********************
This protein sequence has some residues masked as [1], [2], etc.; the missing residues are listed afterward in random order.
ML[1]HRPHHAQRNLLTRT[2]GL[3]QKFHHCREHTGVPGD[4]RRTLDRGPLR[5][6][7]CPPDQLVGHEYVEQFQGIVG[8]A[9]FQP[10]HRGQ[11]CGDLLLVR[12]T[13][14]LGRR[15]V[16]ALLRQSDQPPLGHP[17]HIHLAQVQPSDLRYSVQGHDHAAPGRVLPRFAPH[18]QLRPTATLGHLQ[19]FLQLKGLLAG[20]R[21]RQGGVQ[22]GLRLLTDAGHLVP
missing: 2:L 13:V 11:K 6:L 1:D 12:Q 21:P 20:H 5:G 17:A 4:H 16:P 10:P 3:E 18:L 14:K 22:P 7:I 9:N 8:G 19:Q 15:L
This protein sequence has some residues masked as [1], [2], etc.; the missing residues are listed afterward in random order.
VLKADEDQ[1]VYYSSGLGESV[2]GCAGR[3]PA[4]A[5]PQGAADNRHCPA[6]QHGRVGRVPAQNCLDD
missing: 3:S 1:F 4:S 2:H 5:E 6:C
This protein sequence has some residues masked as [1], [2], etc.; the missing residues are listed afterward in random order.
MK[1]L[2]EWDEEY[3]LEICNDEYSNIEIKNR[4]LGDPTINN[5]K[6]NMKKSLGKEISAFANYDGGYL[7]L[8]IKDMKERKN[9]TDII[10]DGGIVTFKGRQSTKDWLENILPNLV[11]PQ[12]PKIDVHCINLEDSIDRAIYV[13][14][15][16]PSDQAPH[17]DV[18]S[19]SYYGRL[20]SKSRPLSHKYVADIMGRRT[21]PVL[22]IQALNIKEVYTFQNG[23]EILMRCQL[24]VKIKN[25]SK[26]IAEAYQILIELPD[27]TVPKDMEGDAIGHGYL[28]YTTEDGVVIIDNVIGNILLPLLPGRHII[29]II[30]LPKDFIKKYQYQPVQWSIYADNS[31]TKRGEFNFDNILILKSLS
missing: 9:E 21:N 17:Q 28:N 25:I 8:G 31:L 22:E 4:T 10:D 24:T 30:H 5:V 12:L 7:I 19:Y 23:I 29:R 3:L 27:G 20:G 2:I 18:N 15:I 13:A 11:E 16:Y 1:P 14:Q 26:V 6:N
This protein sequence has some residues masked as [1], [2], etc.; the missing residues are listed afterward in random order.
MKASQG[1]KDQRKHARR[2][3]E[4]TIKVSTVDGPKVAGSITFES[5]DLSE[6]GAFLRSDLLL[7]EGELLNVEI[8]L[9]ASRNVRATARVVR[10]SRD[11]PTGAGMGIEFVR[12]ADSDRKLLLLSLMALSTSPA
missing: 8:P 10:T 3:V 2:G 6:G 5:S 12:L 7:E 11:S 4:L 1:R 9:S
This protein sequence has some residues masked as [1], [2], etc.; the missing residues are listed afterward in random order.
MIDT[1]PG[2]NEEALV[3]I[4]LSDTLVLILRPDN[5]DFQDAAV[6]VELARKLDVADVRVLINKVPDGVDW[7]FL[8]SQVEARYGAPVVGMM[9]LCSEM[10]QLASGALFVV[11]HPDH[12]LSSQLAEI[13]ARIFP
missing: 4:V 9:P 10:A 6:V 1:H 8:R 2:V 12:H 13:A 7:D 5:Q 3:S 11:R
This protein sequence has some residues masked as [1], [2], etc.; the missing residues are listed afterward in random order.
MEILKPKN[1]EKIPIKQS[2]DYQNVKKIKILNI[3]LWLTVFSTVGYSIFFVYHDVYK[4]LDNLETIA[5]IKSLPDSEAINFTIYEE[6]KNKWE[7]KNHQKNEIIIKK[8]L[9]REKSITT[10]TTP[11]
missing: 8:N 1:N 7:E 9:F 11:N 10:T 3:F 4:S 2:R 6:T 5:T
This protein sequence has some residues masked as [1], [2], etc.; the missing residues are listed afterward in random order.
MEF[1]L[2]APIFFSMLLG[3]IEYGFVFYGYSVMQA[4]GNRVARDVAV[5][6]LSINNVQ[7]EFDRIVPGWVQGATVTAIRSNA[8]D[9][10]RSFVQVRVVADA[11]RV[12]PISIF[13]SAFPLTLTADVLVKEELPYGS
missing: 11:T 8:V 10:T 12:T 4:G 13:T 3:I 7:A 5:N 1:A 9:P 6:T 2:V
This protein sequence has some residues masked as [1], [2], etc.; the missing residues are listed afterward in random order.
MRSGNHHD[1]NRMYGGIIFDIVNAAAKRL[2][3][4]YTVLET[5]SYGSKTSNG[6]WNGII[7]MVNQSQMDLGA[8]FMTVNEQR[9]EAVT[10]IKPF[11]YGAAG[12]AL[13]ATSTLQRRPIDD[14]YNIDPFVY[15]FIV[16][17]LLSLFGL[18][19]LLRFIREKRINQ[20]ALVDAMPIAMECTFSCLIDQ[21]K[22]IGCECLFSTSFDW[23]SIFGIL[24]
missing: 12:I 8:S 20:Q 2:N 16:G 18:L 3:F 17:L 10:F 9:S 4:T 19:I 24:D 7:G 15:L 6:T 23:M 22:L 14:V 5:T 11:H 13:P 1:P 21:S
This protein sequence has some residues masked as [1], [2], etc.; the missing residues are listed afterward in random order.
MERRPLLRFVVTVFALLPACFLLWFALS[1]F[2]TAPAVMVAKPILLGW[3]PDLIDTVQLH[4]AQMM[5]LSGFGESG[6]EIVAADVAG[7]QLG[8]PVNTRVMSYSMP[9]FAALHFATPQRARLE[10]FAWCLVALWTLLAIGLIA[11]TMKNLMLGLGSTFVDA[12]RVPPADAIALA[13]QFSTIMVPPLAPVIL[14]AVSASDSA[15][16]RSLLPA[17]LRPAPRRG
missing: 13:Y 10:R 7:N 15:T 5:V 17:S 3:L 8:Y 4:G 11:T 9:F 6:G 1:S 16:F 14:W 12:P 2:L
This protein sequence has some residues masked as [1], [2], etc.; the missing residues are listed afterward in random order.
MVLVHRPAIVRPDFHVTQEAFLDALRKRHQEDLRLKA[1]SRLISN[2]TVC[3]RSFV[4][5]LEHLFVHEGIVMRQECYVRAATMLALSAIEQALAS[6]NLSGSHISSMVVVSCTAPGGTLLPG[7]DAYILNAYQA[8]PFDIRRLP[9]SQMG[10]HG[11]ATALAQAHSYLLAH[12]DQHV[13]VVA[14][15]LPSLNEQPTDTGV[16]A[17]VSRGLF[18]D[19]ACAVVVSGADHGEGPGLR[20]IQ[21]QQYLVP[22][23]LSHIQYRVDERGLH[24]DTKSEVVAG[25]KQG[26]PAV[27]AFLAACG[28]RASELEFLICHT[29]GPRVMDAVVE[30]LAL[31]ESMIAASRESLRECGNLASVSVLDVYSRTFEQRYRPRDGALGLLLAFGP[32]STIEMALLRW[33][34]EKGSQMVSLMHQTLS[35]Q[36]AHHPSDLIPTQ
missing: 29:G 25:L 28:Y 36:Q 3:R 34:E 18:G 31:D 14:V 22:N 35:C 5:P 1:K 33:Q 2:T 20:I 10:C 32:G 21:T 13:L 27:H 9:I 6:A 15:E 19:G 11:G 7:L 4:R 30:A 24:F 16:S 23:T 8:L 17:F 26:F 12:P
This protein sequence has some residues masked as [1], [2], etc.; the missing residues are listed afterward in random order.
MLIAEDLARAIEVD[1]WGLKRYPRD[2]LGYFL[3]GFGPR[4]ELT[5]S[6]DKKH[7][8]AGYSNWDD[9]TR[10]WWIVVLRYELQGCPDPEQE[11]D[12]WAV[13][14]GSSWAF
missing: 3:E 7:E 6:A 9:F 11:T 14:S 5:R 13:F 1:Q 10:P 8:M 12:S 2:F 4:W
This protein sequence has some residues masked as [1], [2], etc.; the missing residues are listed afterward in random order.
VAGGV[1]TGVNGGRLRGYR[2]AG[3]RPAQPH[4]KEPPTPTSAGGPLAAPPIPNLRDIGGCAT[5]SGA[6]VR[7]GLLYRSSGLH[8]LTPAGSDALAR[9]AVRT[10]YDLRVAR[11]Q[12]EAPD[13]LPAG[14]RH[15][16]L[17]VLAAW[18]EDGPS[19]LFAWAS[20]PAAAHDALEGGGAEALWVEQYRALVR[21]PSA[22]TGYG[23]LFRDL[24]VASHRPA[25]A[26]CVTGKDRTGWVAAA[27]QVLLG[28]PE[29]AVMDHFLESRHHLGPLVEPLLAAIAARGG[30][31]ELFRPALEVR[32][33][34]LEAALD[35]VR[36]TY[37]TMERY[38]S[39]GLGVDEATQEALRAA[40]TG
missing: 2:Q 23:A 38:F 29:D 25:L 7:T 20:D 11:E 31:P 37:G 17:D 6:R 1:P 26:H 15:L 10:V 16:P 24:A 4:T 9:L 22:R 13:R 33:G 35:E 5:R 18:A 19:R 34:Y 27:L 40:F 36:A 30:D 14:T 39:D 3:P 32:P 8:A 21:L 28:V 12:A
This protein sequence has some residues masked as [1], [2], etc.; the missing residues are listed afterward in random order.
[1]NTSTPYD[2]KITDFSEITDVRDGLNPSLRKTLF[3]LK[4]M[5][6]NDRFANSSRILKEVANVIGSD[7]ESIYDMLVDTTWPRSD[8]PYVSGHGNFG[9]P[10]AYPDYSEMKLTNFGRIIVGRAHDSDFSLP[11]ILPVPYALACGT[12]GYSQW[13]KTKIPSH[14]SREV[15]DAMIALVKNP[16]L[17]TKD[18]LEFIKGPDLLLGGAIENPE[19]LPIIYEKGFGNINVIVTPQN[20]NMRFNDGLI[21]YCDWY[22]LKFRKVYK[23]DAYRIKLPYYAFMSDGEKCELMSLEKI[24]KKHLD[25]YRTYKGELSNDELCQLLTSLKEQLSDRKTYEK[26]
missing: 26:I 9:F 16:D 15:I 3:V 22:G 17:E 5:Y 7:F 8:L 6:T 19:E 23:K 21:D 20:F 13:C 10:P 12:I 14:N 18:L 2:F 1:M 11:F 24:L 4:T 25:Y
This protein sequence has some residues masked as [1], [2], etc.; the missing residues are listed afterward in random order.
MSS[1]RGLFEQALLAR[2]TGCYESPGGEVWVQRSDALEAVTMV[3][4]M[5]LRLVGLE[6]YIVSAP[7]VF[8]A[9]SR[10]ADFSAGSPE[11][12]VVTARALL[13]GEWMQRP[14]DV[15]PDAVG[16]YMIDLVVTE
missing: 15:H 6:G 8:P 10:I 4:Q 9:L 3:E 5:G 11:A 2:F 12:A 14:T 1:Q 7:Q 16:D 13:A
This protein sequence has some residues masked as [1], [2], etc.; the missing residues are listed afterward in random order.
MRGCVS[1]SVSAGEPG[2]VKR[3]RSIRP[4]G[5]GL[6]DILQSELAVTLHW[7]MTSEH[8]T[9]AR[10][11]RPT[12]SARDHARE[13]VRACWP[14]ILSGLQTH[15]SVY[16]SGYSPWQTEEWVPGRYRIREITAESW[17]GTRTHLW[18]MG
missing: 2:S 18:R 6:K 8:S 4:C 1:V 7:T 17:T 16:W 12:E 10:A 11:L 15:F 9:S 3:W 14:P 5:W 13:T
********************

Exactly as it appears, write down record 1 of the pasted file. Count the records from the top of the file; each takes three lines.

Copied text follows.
This protein sequence has some residues masked as [1], [2], etc.; the missing residues are listed afterward in random order.
ML[1]HRPHHAQRNLLTRT[2]GL[3]QKFHHCREHTGVPGD[4]RRTLDRGPLR[5][6][7]CPPDQLVGHEYVEQFQGIVG[8]A[9]FQP[10]HRGQ[11]CGDLLLVR[12]T[13][14]LGRR[15]V[16]ALLRQSDQPPLGHP[17]HIHLAQVQPSDLRYSVQGHDHAAPGRVLPRFAPH[18]QLRPTATLGHLQ[19]FLQLKGLLAG[20]R[21]RQGGVQ[22]GLRLLTDAGHLVP
missing: 2:L 13:V 11:K 6:L 1:D 12:Q 21:P 20:H 5:G 17:A 4:H 16:P 10:P 3:E 18:L 14:K 22:P 7:I 9:N 8:G 19:Q 15:L